loading

This version of the Japanese Drum, henceforth called Taiko, has been around since Japan's ancient times used for a variety of purposes: to intimidate and scare the enemy, as a way to communicate across the battlefield, to chase evil spirits and insects away from the rice fields, to pray for rain, to enliven festivals, and to give thanks for bountiful harvest.

In modern times, Taiko is more commonly used for performances and festivals. A Taiko performance consists of many components in technical rhythm, form, stick grip, and clothing.

Even with the Taiko, an integral part of is the drumsticks or bachi. Depending on the Taiko, different lengths and materials can be used to create a variety of sounds

Materials Needed

    Taiko Drum

    • Round, open topped Trash can, any size can do
    • 1 roll of packing tape
    • Scissors

    Bachi/Drum Sticks

    • 32-60 inch 1/2" diameter dowel from any home improvement store cut into 2, 16in pieces
    • Sand Paper - around 60 grit should be fine

    Time to completion

    Approximately 30 minutes

    Example

    Here is a link to a performance done with these drums https://www.youtube.com/watch?v=eAY5TXSn0r4

    Step 1: Begin Taping Your Drum

    When you begin taping your drum there are a couple things to keep in mind

    • Cut just enough tape so that it covers the entire diameter of the drum plus 6 inches for the sides
    • Stretch the tape over the drum so that it stays tight and taut
    • Tape slowly in order to prevent air bubbles and folds in the tap

    ******Be careful about wrinkles in the tape when taping the Taiko. You can prevent this by pulling the tape very taut before taping down.

    ******The wrinkles will cause for a change in pitch that will affect the overall performance and appearance of the Taiko.

    Step 2: Tape Across Radially

    Be sure to read step one clearly before you begin the next steps.

    1. Tape across the diameter of the drum.
      1. If possible, compress the drum slightly inwards before you tape so that as the drum tries to revert back to it's original form, it will create a very tight and taut piece of tape.
    2. Tape perpendicular to the first piece of tape across the diameter of the drum
      1. You should have a cross at this point as shown in the second picture
    3. Tape radially using the center of the drum as your focal point
      1. Continue this step until the drum has no holes in the top

    Step 3: Tape Vertically

    1. Taping vertically in one direction starting from one edge.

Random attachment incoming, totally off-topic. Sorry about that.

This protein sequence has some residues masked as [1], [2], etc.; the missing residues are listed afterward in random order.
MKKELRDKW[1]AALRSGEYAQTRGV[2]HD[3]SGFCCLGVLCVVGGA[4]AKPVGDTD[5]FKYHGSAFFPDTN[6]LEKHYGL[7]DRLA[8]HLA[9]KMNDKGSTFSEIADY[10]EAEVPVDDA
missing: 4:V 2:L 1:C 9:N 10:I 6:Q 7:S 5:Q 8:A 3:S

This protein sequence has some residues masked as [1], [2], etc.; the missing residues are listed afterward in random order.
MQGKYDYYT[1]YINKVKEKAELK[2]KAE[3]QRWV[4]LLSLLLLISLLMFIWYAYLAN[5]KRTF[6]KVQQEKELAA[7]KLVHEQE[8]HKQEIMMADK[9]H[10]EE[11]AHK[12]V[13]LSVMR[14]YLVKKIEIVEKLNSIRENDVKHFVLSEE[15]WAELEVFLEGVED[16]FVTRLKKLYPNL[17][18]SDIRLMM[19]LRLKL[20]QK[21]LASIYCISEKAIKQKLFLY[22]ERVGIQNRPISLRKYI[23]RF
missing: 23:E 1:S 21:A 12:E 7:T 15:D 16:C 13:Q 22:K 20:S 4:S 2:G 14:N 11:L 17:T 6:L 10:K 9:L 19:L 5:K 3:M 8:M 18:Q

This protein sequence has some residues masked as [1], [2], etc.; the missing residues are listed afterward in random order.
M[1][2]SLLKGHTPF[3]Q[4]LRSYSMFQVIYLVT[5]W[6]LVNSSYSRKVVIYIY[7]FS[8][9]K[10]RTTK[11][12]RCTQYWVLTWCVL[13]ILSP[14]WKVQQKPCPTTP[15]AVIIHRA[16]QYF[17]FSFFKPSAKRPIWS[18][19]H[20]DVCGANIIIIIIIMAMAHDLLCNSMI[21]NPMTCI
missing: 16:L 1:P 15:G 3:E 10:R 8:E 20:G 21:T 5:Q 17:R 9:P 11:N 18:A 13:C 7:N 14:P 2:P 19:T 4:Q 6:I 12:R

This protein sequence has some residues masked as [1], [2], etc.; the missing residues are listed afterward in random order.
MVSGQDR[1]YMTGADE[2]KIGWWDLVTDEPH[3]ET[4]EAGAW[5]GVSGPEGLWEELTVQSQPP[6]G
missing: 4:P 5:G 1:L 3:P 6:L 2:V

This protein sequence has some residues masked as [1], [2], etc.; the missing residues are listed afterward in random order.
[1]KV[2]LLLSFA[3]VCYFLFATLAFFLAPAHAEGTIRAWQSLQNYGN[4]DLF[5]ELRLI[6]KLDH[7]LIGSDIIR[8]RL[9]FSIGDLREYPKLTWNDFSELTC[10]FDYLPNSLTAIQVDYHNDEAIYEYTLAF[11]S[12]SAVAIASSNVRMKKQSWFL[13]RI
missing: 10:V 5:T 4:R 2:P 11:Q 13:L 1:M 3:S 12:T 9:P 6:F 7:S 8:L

2. Place all following pieces of tape adjacent to the tape

    Step 4: Tape Horizontally

    For this part of the Taiko making, you will be now taping horizontally on the drum, perpendicular to all the taping done in the last step.

    1. Tape in one direction starting from one edge.
    2. Place all following pieces of tape adjacent to the tape

    Step 5: Secure Your Drum

    Now after taping the entire top of the drum,

    1. Run a single piece of tape all around the edge of the drum
      1. This causes the edge of the drum is fully secured and the ends of each tape is covered by this roll.

    This step is an very important in maintaining the longevity of your Taiko Drum. As you use the drum, hitting the drum will cause vibrations that will warp and loosen the tape. This not only changes the tune of the Taiko drum but also destroys the tape and you will need to retape the drum at the end.

    Step 6: Decorate the Drum (Optional)

    The Taiko at this point is functionally complete and can be used for practicing. Different taping styles will create different pitches when played but overall should sound like a deep bass.

    You can use paint, construction paper, or a variety of supplies in order to make the Taiko look more lifelike. If you decide to use this Taiko for a performance, be sure not to use too many layers of paint or construction paper as the sound will degrade.

    Step 7: Creating Your Drum Sticks 撥

    At the home improvement store ask any of the workers there to cut the dowel into 16 in pieces. This is the standard length for a bachi for a Taiko of our size but can be customized to your liking.

    Using the sandpaper, round off the ends of the now cut dowel and sand them down so that ends don't have any sharp edges and looks similar to a drum stick

    looks great. if you could put up an audio or video link with how the drum sounds, that would be a clincher
    Here is an example piece that my organization performed last year!<br>https://www.youtube.com/watch?v=eAY5TXSn0r4
    <p>Looks like a great way to make a DIY drum. I am going to have to try this with my kids.</p>

    About This Instructable

    782views

    8favorites

    License:

    More by DennisN41:Japanese Drum (Trash Can ver.) ゴミ太鼓 and Drum Sticks 撥 
    Add instructable to: